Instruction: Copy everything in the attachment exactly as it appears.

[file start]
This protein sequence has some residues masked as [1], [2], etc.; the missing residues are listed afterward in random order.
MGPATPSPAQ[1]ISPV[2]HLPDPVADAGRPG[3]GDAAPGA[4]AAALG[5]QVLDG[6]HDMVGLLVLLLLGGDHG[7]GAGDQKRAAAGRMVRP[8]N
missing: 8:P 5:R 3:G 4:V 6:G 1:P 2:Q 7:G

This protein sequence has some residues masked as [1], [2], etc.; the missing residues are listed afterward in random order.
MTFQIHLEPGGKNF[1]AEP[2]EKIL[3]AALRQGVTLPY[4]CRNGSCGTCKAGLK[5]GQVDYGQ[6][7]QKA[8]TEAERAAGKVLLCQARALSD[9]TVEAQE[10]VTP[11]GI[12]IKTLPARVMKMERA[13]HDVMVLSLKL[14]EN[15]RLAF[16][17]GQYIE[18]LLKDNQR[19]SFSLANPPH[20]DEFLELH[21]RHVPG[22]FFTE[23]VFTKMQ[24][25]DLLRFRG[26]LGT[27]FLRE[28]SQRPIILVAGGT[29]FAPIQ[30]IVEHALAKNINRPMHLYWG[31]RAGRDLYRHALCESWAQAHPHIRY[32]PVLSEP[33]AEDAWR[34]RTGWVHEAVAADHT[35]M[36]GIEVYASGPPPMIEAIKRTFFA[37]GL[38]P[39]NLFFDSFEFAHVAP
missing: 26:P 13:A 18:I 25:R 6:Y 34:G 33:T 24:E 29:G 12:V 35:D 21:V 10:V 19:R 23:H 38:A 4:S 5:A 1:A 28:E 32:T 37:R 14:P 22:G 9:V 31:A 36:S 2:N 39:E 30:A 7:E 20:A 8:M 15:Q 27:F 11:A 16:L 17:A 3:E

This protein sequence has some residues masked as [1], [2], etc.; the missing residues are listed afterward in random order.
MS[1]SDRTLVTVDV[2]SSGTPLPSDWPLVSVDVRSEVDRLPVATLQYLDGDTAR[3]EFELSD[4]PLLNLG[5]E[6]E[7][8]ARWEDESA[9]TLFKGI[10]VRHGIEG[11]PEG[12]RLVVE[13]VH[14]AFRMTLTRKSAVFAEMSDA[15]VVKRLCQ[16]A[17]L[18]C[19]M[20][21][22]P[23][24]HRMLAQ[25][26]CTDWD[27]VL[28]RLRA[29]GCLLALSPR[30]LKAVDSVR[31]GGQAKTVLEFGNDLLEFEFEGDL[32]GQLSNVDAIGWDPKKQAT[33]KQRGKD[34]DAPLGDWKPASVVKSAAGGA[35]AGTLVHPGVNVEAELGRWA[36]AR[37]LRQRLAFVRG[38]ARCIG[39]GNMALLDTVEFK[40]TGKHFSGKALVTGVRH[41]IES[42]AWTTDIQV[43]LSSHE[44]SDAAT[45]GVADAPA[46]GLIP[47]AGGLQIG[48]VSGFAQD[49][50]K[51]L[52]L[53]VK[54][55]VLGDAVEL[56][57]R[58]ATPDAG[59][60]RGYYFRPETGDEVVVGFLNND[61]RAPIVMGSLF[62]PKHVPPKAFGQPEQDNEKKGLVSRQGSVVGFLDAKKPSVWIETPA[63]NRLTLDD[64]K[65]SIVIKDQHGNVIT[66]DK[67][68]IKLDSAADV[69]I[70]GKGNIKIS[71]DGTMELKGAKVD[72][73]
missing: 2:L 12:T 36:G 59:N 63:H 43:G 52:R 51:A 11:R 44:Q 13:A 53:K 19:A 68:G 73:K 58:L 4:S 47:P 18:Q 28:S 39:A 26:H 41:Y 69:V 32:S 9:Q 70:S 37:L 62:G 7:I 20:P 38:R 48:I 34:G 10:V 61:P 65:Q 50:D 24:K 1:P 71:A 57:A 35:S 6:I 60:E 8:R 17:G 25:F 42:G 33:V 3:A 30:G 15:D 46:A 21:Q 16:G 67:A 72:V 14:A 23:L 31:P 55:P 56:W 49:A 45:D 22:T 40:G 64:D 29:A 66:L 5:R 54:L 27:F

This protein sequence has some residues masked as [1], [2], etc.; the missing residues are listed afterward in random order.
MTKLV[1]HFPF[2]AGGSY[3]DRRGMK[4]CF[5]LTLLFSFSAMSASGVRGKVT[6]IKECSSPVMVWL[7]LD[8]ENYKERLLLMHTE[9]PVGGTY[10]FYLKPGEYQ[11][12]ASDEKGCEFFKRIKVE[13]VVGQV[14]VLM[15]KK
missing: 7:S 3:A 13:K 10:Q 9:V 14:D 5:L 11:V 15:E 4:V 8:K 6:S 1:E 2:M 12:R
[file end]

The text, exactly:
This protein sequence has some residues masked as [1], [2], etc.; the missing residues are listed afterward in random order.
MGPATPSPAQ[1]ISPV[2]HLPDPVADAGRPG[3]GDAAPGA[4]AAALG[5]QVLDG[6]HDMVGLLVLLLLGGDHG[7]GAGDQKRAAAGRMVRP[8]N
missing: 8:P 5:R 3:G 4:V 6:G 1:P 2:Q 7:G

This protein sequence has some residues masked as [1], [2], etc.; the missing residues are listed afterward in random order.
MTFQIHLEPGGKNF[1]AEP[2]EKIL[3]AALRQGVTLPY[4]CRNGSCGTCKAGLK[5]GQVDYGQ[6][7]QKA[8]TEAERAAGKVLLCQARALSD[9]TVEAQE[10]VTP[11]GI[12]IKTLPARVMKMERA[13]HDVMVLSLKL[14]EN[15]RLAF[16][17]GQYIE[18]LLKDNQR[19]SFSLANPPH[20]DEFLELH[21]RHVPG[22]FFTE[23]VFTKMQ[24][25]DLLRFRG[26]LGT[27]FLRE[28]SQRPIILVAGGT[29]FAPIQ[30]IVEHALAKNINRPMHLYWG[31]RAGRDLYRHALCESWAQAHPHIRY[32]PVLSEP[33]AEDAWR[34]RTGWVHEAVAADHT[35]M[36]GIEVYASGPPPMIEAIKRTFFA[37]GL[38]P[39]NLFFDSFEFAHVAP
missing: 26:P 13:A 18:I 25:R 6:Y 34:G 33:T 24:E 29:G 12:V 35:D 21:V 10:V 19:R 23:H 38:A 4:S 5:A 1:A 28:E 32:T 37:R 14:P 22:G 9:V 31:A 36:S 2:N 39:E 30:A 7:E 20:A 8:M 15:Q 27:F 11:A 16:L 17:A 3:E

This protein sequence has some residues masked as [1], [2], etc.; the missing residues are listed afterward in random order.
MS[1]SDRTLVTVDV[2]SSGTPLPSDWPLVSVDVRSEVDRLPVATLQYLDGDTAR[3]EFELSD[4]PLLNLG[5]E[6]E[7][8]ARWEDESA[9]TLFKGI[10]VRHGIEG[11]PEG[12]RLVVE[13]VH[14]AFRMTLTRKSAVFAEMSDA[15]VVKRLCQ[16]A[17]L[18]C[19]M[20][21][22]P[23][24]HRMLAQ[25][26]CTDWD[27]VL[28]RLRA[29]GCLLALSPR[30]LKAVDSVR[31]GGQAKTVLEFGNDLLEFEFEGDL[32]GQLSNVDAIGWDPKKQAT[33]KQRGKD[34]DAPLGDWKPASVVKSAAGGA[35]AGTLVHPGVNVEAELGRWA[36]AR[37]LRQRLAFVRG[38]ARCIG[39]GNMALLDTVEFK[40]TGKHFSGKALVTGVRH[41]IES[42]AWTTDIQV[43]LSSHE[44]SDAAT[45]GVADAPA[46]GLIP[47]AGGLQIG[48]VSGFAQD[49][50]K[51]L[52]L[53]VK[54][55]VLGDAVEL[56][57]R[58]ATPDAG[59][60]RGYYFRPETGDEVVVGFLNND[61]RAPIVMGSLF[62]PKHVPPKAFGQPEQDNEKKGLVSRQGSVVGFLDAKKPSVWIETPA[63]NRLTLDD[64]K[65]SIVIKDQHGNVIT[66]DK[67][68]IKLDSAADV[69]I[70]GKGNIKIS[71]DGTMELKGAKVD[72][73]
missing: 2:L 12:T 36:G 59:N 63:H 43:G 52:R 51:A 11:R 44:Q 13:A 53:K 19:A 68:G 73:K 58:L 4:S 47:P 18:Q 28:S 39:A 26:H 41:Y 69:V 32:S 9:Q 70:S 37:L 62:G 7:I 20:P 38:R 48:I 34:G 10:V 61:P 65:Q 50:D 24:K 1:P 71:A 57:A 35:S 6:I 60:E 8:R 17:G 25:F 42:G 33:V 3:A 30:G 15:D 46:A 21:Q 16:G 67:A 72:V 14:A 23:L 31:P 55:P 56:W 49:A 45:D 22:T 40:G 64:D 29:A 66:L 5:R 54:L 27:F

This protein sequence has some residues masked as [1], [2], etc.; the missing residues are listed afterward in random order.
MTKLV[1]HFPF[2]AGGSY[3]DRRGMK[4]CF[5]LTLLFSFSAMSASGVRGKVT[6]IKECSSPVMVWL[7]LD[8]ENYKERLLLMHTE[9]PVGGTY[10]FYLKPGEYQ[11][12]ASDEKGCEFFKRIKVE[13]VVGQV[14]VLM[15]KK
missing: 7:S 3:A 13:K 10:Q 9:V 14:D 5:L 11:V 15:E 4:V 8:K 6:S 1:E 2:M 12:R